Part 1 shows the easiest way to improve our storage system. It is so simple but required a couple creative insights to make it actually work. Strapping the road bike to the side wall of the wan worked very, very well.
We used this simple solution most of the riding season.
Part 2 – Internal Minivan Road Bike Mount
Near the end of the riding season I was inspired to up-the-game on the internal minivan road bike mount. I realized that the Dodge Caravan’s Stow & Go Seating system could be further leveraged to mount a bracket to the floor of the fan.
I figured out how to mount a road bike stand to the van floor!
Please watch both videos. They really are better methods to carry the road bikes in the van.
Now to wait out the winter season by riding the bikes indoors. It’s way to cold to ride outside – at least for me as I’m missing the roadways of Thailand!
People, and a lot of YouTube videos, spend a lot of time comparing one brand of bike shorts with another. They compare a laundry list of features and decide what is best.
But, no one seems to talk about what features are actually important to the rider. Anyone can read a product tag and parrot back marketing talk.
This video looks at the four most talked about bike short features; cut, material, synthetic chamois, and leg grippers and decides that only three are important – because the fourth feature is common to all bike shorts.
Riding without bike shorts – you can if you want. I know why I’ll continue to wear mine…
I started hearing some chain noise and thought I needed to adjust my derailleurs. I knew my riding over the last several months has been focused on hills but I didn’t realize how fast that would wear the chain and cassette.
I’ve been getting about the expected 2,000KM per chain and cassette but this time the amount of wear took me by surprise. I hadn’t even gotten to the mileage where I thought I should start checking for chain stretch.
My good friend (and bike whisperer) Andrew looked at the bike for about 3 seconds from about 5 feet away and pointed out the problem – derailleurs look find but the chain was riding bad around the cassette in back. Hence the noise.
The new chain and cassette make all the difference in the world. A technical side note is that the new cassette isn’t the same as what I had before (11/30). It’s a bit smaller (11/28). That’s going to make it a bit harder on the hills and I had a secret hope to either not change or go the other direction.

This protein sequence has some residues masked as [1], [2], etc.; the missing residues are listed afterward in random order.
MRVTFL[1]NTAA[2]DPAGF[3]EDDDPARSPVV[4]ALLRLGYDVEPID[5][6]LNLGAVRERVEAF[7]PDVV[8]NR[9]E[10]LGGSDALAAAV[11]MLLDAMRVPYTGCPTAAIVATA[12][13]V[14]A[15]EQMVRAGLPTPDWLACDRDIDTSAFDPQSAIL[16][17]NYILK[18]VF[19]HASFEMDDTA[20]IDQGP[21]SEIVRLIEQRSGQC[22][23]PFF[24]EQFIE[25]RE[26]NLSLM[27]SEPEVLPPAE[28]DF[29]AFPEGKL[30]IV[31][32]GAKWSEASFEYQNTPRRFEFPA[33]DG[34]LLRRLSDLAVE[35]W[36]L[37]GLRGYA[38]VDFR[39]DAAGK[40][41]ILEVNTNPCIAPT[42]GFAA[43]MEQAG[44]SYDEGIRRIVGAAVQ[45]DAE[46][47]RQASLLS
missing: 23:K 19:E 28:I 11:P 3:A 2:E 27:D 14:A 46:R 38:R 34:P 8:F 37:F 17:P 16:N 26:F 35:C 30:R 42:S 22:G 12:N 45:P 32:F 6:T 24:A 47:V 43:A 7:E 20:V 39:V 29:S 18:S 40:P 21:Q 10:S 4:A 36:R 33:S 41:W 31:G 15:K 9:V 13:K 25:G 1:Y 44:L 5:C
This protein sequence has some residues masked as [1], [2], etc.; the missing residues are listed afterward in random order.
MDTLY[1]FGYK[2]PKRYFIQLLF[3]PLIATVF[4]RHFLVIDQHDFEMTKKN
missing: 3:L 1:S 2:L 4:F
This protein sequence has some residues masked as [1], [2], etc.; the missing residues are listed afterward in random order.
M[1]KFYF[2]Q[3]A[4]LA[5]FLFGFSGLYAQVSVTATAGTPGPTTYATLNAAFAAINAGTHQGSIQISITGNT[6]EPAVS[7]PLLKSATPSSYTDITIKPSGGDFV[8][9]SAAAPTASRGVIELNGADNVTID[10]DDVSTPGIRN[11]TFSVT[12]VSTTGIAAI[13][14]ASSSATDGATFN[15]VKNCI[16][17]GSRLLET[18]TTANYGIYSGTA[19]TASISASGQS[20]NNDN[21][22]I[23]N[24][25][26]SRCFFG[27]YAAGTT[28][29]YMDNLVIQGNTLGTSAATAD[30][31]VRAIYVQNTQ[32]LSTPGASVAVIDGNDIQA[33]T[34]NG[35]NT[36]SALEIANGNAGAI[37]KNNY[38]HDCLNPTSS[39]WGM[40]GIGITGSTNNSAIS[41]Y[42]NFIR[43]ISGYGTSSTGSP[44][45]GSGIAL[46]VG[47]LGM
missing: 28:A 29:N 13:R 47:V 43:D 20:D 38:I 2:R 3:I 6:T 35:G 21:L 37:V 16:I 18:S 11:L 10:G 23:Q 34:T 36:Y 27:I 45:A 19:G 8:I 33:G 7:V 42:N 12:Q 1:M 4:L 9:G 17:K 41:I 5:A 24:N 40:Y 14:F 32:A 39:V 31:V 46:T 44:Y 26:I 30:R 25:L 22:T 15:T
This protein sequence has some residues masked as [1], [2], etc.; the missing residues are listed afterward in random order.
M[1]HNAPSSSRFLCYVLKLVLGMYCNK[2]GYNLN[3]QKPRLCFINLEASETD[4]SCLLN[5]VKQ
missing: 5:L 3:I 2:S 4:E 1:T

The Thailand bike shop has ordered a drop hanger so I can go to a larger cassette. But, for the near future I’ll go back to exploring the flats and valleys…
When I crashed my bike, I ruined the front Shimano stock wheel and had to replace it with a new wheelset as you can’t just buy one wheel here in Thailand.
The first wheelset I purchased was a Reynolds Stratus Elite set. Unfortunately, they were total junk and the freewheel failed within the first two weeks and after factory replacement the spokes pulled thru the hub. Not impressive.
What intrigues me is the difference between the stiffness between the Shimano and DT Swiss wheelsets. There are three types of wheel stiffness; lateral stiffness (side-to-side) stiffness, radial stiffness (towards the hub), and torsional stiffness (twisting around the axis). I don’t think I can tell the difference between the wheelsets with respect to radial stiffness, the road vibrations feel the same. My riding style doesn’t push the limits of lateral stiffness so I haven’t experienced any difference there.
Experts (see links below) write that there is very little, if any, measurable difference between the torsional stiffness of various wheels. However, I’m sure I feel a difference in how my peddling power is transferred from the crank to the wheel. The peddling impulse when riding the DT Swiss wheels feels sharper than the Shimanos.
That’s a bit of a dilemma. I’m really convinced I feel something that is too subtle to measure. I think that means that what I’m feeling is not exactly what is being reported by the experts.